Product managers need special methods and techniques for determining priorities and getting great business results. There are dozens of popular methodologies from gaming to the most complicated, quantitative and qualitative, for internal and external purposes.
Here’s one of the popular methods - Story Mapping.
Story Mapping Method
The method of Story Mapping was first described in Jeff Patton’s article in the early 2000s, where he shared his experience.
The main idea of Story Mapping is that the product backlog is not enough to organize and prioritize the work. You need to find a more detailed structure.
In general, Story Mapping Methodology is organized as follows:
There is a horizontal axis representing the sequence of use. User stories (or tasks) are placed along this axis in the sequence in which they are performed by the user.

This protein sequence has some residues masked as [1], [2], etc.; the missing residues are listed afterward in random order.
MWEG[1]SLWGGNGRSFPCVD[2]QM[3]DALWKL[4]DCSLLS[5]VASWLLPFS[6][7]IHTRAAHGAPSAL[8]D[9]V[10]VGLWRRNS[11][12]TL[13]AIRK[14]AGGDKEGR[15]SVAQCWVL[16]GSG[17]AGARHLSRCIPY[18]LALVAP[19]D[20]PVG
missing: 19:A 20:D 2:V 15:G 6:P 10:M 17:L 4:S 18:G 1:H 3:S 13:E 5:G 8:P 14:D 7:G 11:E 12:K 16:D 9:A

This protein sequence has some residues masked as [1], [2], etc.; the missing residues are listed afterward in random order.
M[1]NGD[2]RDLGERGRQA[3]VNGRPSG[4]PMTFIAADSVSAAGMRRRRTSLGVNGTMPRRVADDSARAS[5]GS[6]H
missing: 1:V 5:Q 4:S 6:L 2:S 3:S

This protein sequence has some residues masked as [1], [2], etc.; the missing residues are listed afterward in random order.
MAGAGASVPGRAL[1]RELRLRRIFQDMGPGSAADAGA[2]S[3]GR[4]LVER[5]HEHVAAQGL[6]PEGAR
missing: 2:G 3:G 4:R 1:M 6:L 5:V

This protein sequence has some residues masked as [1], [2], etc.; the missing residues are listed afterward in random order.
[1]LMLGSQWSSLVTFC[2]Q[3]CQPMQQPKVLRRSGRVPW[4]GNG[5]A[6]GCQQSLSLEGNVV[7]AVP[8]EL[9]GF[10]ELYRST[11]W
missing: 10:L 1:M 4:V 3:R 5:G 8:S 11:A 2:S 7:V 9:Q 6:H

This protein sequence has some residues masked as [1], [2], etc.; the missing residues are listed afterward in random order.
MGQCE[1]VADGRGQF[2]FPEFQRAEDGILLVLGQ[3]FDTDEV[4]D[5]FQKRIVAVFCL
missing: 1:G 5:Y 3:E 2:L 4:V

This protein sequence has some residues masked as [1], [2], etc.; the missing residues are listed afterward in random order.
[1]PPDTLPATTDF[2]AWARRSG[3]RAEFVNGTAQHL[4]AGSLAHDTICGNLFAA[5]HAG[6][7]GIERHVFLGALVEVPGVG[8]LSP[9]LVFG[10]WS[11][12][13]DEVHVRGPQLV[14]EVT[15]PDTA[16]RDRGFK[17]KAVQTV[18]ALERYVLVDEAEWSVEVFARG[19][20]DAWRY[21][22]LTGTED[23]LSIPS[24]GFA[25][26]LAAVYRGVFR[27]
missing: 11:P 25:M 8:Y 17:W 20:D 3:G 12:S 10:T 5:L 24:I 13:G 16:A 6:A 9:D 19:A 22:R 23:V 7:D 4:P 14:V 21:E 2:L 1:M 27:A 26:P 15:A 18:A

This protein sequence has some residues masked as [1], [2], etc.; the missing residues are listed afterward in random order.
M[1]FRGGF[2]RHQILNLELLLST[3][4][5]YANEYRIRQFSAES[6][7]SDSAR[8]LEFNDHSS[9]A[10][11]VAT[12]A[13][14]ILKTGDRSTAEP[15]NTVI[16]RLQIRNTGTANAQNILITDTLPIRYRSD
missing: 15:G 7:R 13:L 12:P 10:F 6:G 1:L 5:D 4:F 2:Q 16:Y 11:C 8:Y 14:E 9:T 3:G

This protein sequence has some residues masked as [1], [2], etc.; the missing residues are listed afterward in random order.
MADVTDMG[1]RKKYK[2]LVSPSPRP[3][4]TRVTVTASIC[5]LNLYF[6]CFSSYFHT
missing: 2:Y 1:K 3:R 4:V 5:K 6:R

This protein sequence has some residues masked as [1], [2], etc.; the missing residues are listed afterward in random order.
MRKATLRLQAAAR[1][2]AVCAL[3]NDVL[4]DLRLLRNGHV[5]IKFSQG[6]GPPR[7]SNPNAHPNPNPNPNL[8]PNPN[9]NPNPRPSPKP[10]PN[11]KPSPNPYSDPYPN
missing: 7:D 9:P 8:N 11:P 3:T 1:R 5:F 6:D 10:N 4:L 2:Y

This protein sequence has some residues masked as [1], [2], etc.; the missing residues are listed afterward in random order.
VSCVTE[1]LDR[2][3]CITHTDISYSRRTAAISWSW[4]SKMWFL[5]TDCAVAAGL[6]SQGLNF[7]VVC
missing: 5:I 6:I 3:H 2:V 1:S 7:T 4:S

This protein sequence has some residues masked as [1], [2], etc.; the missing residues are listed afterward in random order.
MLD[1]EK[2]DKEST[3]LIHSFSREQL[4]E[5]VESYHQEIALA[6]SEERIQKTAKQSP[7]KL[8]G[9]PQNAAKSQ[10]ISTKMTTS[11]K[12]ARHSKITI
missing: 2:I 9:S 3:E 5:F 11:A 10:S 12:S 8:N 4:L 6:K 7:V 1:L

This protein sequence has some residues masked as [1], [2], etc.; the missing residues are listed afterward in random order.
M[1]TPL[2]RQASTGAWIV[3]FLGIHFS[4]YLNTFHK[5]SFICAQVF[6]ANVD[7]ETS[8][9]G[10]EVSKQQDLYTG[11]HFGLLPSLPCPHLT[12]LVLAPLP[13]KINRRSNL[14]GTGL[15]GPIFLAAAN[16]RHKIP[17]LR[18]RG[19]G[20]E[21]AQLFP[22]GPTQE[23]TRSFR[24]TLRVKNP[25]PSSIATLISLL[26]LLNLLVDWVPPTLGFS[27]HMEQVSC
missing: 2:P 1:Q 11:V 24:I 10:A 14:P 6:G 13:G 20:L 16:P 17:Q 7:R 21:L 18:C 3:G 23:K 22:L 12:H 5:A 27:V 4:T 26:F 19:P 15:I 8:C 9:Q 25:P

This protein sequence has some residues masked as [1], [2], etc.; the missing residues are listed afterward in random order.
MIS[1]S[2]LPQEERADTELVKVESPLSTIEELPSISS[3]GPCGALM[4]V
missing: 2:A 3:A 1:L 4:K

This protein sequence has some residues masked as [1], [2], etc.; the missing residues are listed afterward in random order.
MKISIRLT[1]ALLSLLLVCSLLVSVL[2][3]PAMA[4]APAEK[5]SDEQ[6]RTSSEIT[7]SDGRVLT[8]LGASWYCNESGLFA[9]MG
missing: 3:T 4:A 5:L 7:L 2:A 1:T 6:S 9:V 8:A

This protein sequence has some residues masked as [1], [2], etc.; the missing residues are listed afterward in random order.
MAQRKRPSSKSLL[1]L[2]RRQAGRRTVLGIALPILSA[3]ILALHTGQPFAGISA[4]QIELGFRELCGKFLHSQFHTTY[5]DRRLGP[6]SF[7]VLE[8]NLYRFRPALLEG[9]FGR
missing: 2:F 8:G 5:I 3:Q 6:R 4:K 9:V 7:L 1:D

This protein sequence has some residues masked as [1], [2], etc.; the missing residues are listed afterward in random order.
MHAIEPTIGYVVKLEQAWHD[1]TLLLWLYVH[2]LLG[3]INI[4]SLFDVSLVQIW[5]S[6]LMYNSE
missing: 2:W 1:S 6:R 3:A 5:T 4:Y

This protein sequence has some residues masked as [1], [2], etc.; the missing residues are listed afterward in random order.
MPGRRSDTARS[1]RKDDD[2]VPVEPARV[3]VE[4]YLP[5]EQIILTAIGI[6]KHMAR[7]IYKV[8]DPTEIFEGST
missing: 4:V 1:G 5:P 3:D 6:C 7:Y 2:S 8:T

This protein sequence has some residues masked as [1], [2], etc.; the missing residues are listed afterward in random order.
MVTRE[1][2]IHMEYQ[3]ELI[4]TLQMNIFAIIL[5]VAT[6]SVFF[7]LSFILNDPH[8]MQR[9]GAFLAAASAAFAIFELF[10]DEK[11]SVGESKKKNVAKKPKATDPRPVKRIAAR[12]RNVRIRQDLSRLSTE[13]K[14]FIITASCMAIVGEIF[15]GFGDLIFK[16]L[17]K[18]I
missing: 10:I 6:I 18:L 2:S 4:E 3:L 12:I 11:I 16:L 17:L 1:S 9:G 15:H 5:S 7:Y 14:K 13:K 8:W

There is also a vertical axis, which means criticality. Tasks are arranged vertically relatively to how important they are (from the top to the bottom). Equally important stories can be kept at the same height.
Groups of related user stories can be combined as Activities.
Create a vertical line to separate different grouped tasks. For example, the activity can be “managing email”, while “sending an email to one or more addresses” is a user task.
Actions are located above the vertical axis and do not have any sequence. They can be a priority or not.
This method of structuring backlog has many advantages. Here’re the most important:
This is a visual tool that allows customers, stakeholders and members of development teams share a common understanding of what is happening.
It clearly defines how to gradually produce product iterations that deliver full product releases.